1.2.3 Representatives and direct Taxes shall be apportioned among the several States which may be included within this Union, according to their respective Numbers, which shall be determined by adding to the whole Number of free Persons, including those bound to Service for a Term of Years, and excluding Indians not taxed, three fifths of all other Persons.



1.8.4 a uniform law of Naturalization


2.1.5 natural born citizen


4.1.3 fugitive slave clause


6.3 no religious Test shall ever be required as a Qualification to any Office or public Trust under the United States.


1 no law respecting an establishment of religion, or prohibiting the free exercise thereof; or abridging the freedom of speech, or of the press; or the right of the people peaceably to assemble, and to petition the Government for a redress of grievances. [apply to Cherokee?]


13th amendment Neither slavery nor involuntary servitude


14.1 All persons born or naturalized in the United States, and subject to the jurisdiction thereof, are citizens of the United States and of the State wherein they reside. No State shall make or enforce any law which shall abridge the privileges or immunities of citizens of the United States; nor shall any State deprive any person of life, liberty, or property, without due process of law; nor deny to any person within its jurisdiction the equal protection of the laws.







3.2 rural; rich & poor not so far removed

3.4 melting pot but European immigrants

3.4 uniqueness of New England

3.5 surprising metamorphosis < laws & industry

3.6 leaving behind him all his ancient prejudices and manners, receives new ones

3.7 labour is founded on the basis of nature, self-interest


9.1 richest province

9.2 scenes of misery

9.3 The chosen race eat, drink, and live happy, while the unfortunate one grubs

9.4 life . . . without labor

9.5 Guinea > for a few years





Winthrop, A Model of Christian Charity

1 knit together, bonds of brotherly affection    [metaphor]


2b Put a difference between Christians and others

[2c]  Law of Nature would give no rules for dealing with enemies, . . . but the Gospel commands love to an enemy. Proof: If thine enemy hunger, feed him; "Love your enemies... Do good to them that hate you" (Matt. 5:44).    [allusion]

[contrast Crevecoeur, "self-interest"]


Hence it was that in the primitive church they sold all, had all things in common, neither did any man say that which he possessed was his own. . . . [See Acts 2: 42-45, copied at bottom]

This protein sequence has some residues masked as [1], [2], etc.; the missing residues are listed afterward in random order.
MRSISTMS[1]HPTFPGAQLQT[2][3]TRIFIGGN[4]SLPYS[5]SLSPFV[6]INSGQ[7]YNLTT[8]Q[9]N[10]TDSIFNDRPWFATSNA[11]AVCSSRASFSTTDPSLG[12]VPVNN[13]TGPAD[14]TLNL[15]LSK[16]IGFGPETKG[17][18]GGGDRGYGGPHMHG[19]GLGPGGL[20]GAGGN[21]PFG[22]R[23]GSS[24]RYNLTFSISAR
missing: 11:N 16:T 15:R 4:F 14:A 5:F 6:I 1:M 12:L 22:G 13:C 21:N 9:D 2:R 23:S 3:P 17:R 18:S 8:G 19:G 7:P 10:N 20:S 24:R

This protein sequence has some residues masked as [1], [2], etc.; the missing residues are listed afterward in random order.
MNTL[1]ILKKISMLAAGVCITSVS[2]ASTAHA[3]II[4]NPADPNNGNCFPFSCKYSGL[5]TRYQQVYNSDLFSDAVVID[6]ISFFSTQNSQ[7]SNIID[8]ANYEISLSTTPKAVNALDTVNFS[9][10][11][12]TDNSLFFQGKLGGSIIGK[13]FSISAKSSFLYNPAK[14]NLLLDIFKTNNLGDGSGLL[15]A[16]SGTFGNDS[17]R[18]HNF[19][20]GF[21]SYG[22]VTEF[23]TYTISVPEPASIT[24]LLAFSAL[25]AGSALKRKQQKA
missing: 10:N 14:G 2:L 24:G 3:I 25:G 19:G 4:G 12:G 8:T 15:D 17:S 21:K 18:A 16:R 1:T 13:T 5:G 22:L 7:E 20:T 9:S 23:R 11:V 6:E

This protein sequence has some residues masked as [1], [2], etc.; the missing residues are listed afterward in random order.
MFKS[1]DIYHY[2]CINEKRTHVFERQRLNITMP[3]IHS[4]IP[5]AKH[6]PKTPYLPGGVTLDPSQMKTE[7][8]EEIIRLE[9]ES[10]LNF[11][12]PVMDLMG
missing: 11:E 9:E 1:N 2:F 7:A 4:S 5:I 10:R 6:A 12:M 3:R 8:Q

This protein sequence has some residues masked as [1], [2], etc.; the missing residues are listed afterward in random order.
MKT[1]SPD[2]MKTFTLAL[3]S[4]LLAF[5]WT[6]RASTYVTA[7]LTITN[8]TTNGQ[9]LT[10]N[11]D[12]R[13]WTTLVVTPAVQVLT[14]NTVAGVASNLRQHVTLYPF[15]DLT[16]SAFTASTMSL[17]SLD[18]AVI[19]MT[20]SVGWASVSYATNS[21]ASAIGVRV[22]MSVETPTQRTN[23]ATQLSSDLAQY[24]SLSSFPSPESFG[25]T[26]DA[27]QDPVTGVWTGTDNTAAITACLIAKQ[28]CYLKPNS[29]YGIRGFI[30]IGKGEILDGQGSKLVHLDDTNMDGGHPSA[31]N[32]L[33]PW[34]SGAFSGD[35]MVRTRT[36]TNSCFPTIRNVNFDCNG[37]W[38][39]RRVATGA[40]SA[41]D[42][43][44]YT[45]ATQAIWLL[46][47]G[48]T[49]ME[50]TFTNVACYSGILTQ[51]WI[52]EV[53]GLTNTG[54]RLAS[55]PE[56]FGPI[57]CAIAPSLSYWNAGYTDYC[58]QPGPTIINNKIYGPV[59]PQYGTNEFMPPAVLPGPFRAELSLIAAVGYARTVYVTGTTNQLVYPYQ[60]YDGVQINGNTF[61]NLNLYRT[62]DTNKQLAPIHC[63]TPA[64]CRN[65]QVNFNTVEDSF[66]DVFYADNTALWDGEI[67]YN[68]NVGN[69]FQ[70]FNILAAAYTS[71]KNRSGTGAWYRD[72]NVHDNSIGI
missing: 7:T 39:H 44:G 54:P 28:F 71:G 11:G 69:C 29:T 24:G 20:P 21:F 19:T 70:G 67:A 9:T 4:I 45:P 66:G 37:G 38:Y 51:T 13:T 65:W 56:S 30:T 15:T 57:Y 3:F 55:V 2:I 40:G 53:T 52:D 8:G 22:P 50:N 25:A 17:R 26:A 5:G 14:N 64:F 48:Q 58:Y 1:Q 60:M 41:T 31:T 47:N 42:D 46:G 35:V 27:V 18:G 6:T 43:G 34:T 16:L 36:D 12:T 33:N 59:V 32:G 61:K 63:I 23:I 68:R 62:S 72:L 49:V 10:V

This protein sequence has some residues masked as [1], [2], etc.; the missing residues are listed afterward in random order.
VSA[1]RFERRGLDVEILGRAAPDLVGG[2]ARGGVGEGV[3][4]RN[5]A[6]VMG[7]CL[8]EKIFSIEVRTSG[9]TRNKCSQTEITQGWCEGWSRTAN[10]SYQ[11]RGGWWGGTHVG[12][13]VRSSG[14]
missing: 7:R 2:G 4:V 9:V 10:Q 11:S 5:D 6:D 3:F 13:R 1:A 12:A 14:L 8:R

5a Love is the bond of perfection. First it is a bond or ligament. Secondly, it makes the work perfect. There is no body but consists of parts and that which knits these parts together, gives the body its perfection    [metaphor + emotion; contrast Constitution's "more perfect union"]

7 If one member suffers, all suffer with it, if one be in honor, all rejoice with it. [unity of church = unity of community]


[8] . . . this sensitivity and sympathy of each other's conditions will necessarily infuse into each part a native desire and endeavor, to strengthen, defend, preserve and comfort the other.


[9]  . . . So a mother loves her child, because she thoroughly conceives a resemblance of herself in it. [potential limits: the person you love has to look like you]


11 Entered into covenant  [cf. social contract, constitution]


12 knit together as one man, brotherly affection


12 Delight in each other, make otherís conditions our own


13 A city upon a hill   [allusion, symbol]








ask questions 3 & 5


J.D. Vance, "Introduction," Hillbilly Elegy (PDF fromemailed 1 November); J.D. Vance, Hillbilly Elegy page; (> Scotch-Irish)



subtitle: A Memoir of a Family and Culture in Crisis


1 [American Dream?] a nice job, a happy marriage, a comfortable house, and two lively dogs [note delay of childbearing] [compare to Reyna Grande author page]


1 poor, Rust Belt, Ohio steel town hemorrhaging jobs and hope Rust Belt maps


2 x-high school, x-college

2 avoid welfare, heroine overdose? [opioid, oxycontin, heroin epidemic]

2 deep anger and resentment harbored by everyone around me

2 loving people rescued me


2 American dream as my family and I encountered it

how upward mobility really feels

2 American dream + demons